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Title: Spokane Washington


1
Spokane Washington
2
Washington State
3
(No Transcript)
4
Gonzaga University
5
Gonzaga Bulldogs
6
Doctoral Program in Leadership Studies
7
Gonzaga Pretoria Partnership
8
Global Leadership for Human Development
  • An Ethic of Care

9
Bretton Woods
  • The Main Thrust of Globalization
  • Reconstruct Land and Buildings
  • Develop Economies
  • Strengthen Human Capacity

10
Ideals of Globalization
  • Nations able to negotiate for expansion of trade
    within their own cultural and political
    frameworks
  • All economic players can offer, produce, and
    acquire what they want or need

11
Globalization Reality
  • Free play of the market was hindered by the
    diversity of the worlds social and legal orders

12
Enter the World Trade Organization
13
WTO Aims
  • Bring all countries or states under the same set
    of rules for economic trade
  • Pave the way to eliminate economic borders

14
Today we have a huge marketplace with global
sourcing and global marketing
15
Information Technology
  • moves this interlacing, interdependence,
    transcendence at a faster pace

16
Stoked by technology, globalization today is
moving at unprecedented speed, making sweeping
changes in our world that are altering our world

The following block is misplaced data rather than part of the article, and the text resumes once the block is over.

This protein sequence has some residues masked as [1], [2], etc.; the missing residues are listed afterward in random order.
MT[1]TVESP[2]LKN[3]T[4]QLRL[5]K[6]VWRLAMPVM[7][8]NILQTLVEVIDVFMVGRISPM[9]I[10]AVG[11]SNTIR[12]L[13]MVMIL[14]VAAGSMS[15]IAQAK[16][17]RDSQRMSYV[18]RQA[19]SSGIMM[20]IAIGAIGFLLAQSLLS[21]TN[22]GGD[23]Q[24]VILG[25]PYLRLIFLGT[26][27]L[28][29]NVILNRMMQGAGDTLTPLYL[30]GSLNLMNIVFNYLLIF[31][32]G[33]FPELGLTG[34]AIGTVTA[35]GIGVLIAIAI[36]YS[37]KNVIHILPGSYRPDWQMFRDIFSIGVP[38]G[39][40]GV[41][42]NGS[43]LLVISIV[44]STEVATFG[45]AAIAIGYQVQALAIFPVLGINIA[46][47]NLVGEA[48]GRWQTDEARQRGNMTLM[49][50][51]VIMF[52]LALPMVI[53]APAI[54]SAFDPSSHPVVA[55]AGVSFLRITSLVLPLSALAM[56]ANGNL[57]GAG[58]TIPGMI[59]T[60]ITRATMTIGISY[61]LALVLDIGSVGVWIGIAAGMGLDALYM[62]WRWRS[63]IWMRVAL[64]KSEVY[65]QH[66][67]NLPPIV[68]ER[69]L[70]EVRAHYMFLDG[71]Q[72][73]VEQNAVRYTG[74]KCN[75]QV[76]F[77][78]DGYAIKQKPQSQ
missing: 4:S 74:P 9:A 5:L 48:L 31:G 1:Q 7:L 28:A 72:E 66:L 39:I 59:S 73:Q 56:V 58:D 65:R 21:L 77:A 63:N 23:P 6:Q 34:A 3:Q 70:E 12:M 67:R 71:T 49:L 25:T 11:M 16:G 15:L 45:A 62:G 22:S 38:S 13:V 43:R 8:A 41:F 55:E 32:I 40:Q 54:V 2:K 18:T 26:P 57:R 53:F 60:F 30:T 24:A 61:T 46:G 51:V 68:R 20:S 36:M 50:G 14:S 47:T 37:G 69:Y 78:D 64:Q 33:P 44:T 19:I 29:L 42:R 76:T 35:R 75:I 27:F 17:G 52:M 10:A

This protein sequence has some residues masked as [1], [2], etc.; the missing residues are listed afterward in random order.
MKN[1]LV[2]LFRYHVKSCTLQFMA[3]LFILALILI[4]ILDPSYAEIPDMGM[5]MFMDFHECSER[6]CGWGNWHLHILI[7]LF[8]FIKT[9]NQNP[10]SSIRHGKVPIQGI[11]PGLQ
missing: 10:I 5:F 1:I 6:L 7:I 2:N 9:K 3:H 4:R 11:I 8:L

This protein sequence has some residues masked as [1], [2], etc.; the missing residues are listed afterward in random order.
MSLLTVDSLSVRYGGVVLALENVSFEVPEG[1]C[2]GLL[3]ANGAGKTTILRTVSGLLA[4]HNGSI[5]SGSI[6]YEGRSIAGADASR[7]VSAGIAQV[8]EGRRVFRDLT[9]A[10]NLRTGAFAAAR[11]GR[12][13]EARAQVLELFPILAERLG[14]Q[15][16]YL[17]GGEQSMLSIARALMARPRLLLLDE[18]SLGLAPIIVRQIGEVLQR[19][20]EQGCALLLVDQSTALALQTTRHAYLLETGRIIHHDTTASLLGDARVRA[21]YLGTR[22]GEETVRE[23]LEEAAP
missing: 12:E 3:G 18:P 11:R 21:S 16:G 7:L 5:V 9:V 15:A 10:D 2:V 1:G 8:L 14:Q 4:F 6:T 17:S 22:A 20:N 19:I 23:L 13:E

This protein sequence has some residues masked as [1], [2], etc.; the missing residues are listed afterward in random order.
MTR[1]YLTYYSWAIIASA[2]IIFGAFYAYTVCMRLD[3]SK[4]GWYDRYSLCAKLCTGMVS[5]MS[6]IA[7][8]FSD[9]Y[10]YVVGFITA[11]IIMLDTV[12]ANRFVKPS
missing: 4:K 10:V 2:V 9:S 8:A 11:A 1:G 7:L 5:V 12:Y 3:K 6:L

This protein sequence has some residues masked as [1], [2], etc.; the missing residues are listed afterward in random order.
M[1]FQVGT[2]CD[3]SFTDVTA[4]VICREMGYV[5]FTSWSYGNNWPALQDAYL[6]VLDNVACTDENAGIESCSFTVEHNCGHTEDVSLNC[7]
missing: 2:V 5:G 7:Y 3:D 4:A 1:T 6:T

in ways that will determine our childrens
future (Rifkin)
17
Potentialities of Globalization
  • Reduce poverty
  • Nurture democracy and freedom
  • Break down isolation
  • Expand horizons
  • Spur growth
  • Yield higher economic standards
  • Specialization in production

18
Ideals of WTO Meet Resistance
19
Concerns About Globalization
  • Economic
  • Environmental
  • Cultural

20
Economic Concern
  • Places where people live are mere locators of
    economic activity

21
Economic Concern
  • Consumerism and the shifting of human motivation
    from freedom to consumption

22
Economic Concern
  • Poverty is not reduced rather the rich are
    getting richer and the poor are getting poorer

23
Economic Concern
  • Marginalization of nations, states
  • A loss of self-determination
  • Get on board or be left behind thinking

24
Environmental Concerns
25
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26
Ozone
World Climate
Biodiversity
27
Cultural Concerns
  • Speed of globalization monumental, swift
    changes in culture

28
Cultural Concern
29
Cultural Concern Homogenized World
  • The world is made poorer by the disappearance of
    cultural diversity certainly all humanity may be
    in some degree losers if a particular culture
    disappears.

30
Cultural Concern Homogenized World
  • The wrong done by destroying, suppressing, or
    devaluing culture is a wrong perpetrated against
    those whose culture it is. . . . It is a wrong
    suffered equally by all of humanity (Jones)

31
  • Roots
  • Anchors
  • Identifies
  • Locates

32
Africas Response to Globalization
  • NEPAD
  • New Partnership for African Development

33
Partnershipa unification of thought and actions
to
  • Eradicate Poverty
  • Attain Sustainable Growth
  • Halt the Marginalization of Africa
  • Develop Human Capacity

34
Two Critical Dimensions of NEPADs Vision
35
  • The Collective We is the greatest, richest
    resource of any nation or state
  • The Collective WE has the capacity to renew
    itself

36
Leadership Plays a Pivotal Role
37
Systems provide leadership with methodologies
which
  • Yield outcomes of development
  • Are able to mark sustainability
  • Can withstand scientific inquiry

38